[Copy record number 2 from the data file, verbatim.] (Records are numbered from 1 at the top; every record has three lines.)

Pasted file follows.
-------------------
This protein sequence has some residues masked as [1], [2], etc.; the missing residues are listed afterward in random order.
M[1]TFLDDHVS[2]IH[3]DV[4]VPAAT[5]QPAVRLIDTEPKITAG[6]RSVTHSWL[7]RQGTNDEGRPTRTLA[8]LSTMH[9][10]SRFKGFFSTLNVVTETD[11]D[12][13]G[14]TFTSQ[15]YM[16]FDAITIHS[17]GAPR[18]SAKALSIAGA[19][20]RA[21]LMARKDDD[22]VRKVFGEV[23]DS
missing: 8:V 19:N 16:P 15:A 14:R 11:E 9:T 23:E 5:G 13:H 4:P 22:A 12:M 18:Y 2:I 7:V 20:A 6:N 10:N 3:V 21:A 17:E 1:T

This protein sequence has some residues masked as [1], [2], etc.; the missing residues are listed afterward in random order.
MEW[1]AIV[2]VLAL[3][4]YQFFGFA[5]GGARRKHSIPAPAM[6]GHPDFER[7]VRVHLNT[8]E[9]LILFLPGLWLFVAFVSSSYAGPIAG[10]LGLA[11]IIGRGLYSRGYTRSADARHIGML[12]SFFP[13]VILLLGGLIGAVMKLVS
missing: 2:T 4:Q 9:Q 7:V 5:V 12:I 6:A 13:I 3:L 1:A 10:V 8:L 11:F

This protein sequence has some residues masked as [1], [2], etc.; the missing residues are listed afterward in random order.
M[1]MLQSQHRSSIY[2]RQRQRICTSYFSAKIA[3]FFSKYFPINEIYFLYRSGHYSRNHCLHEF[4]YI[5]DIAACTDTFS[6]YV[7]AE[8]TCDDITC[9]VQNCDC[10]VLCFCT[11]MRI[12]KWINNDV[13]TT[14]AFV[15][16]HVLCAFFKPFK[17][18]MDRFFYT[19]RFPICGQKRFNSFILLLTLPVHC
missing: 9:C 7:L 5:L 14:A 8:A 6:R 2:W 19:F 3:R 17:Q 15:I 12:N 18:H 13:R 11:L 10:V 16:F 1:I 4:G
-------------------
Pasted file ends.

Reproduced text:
This protein sequence has some residues masked as [1], [2], etc.; the missing residues are listed afterward in random order.
MEW[1]AIV[2]VLAL[3][4]YQFFGFA[5]GGARRKHSIPAPAM[6]GHPDFER[7]VRVHLNT[8]E[9]LILFLPGLWLFVAFVSSSYAGPIAG[10]LGLA[11]IIGRGLYSRGYTRSADARHIGML[12]SFFP[13]VILLLGGLIGAVMKLVS
missing: 2:T 4:Q 9:Q 7:V 5:V 12:I 6:A 13:I 3:L 1:A 10:V 8:L 11:F